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Cynthia Freuland Tabs Steelers As Best Fit For Alabama RB Najee Harris

For the most part, there is something of a consensus that has formed over the course of the draft season on which prospects make up the top tier of the running backs in this year’s class, and it comes down to three names: Najee Harris, Travis Etienne, and Javonte Williams. The order will vary depending on the evaluator, but the majority have them in the top three, with a drop-off following.

Many believe that one of them will wind up coming to the Pittsburgh Steelers, who are one of the chief teams in the market for a new featured back, with James Conner leaving in free agency. And according to NFL Network Analytics Expert Cynthia Freuland, not only is Harris the best fit for Steelers, they are the best fit for him. She writes:


Harris is a triple threat: rushing, pass catching and blocking. Pro Football Focus calculates that he led the FBS last season in total forced missed tackles (93 total, as a rusher and receiver). His 71 forced missed tackles on rushes and 821 rushing yards after contact both ranked No. 2. He also had just three drops on 83 catchable passes over his last three seasons at Alabama. His total of 2,080 yards after contact ranks as the fifth-most since 2018. His blocking and route-concept growth project to fit best under the tutelage of Mike Tomlin and Co. My models show some similarities between Harris and former Steelers star Le’Veon Bell. They both have a higher center of gravity than the average back and they share an accelerating running style (both get faster as they run at similar rates). In Pittsburgh’s offense — and with Ben Roethlisberger’s recent style of play — Harris’s potential production is supercharged.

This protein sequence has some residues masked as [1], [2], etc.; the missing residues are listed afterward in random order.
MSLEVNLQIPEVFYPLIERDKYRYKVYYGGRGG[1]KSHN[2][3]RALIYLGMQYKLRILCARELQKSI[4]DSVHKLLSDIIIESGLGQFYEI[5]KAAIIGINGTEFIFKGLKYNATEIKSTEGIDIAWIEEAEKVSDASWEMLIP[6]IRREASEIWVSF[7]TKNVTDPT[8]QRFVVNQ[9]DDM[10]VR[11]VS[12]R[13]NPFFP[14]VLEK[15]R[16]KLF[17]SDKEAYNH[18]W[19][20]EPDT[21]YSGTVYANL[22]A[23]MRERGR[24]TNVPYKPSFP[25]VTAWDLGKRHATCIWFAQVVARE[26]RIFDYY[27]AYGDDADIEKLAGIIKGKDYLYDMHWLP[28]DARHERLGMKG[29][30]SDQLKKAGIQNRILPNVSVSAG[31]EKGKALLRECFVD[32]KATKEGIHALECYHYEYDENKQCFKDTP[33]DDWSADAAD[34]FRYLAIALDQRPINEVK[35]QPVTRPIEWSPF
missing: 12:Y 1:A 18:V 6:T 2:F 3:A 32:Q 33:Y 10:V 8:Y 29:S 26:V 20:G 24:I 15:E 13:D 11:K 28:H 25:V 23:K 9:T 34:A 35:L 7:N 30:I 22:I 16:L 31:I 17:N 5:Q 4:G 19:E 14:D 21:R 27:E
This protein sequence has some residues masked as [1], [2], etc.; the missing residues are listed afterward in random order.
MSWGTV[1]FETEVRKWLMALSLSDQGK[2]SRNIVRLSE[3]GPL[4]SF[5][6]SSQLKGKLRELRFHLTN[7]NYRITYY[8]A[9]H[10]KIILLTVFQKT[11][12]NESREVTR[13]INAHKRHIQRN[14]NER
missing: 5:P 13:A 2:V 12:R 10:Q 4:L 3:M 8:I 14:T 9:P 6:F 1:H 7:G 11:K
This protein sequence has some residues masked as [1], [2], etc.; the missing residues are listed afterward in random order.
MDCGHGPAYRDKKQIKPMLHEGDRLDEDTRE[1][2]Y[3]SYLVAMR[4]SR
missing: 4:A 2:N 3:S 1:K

This is not the first time that we have had evaluators draw comparisons between Harris and Le’Veon Bell, whom the Steelers drafted in the second round in 2013 out of Michigan State. He would go on to become a first-team All-Pro, and at one point many thought that he would help revolutionize the position.

As it turns out, that wouldn’t really happen. His skill set when he was in his prime is simply hard to come by. But he did serve the purpose of helping to raise the profile of the position again, even if his own career has taken some turns since 2017.

What he was in Pittsburgh, at least on the field, was a true workhorse back, often leading the league at his position in percentage of snaps played, near the top in touches per game and yards from scrimmage. If Mike Tomlin gets his hands on a back like Harris, I think it’s safe to assume that he would be used in a fairly similar manner.

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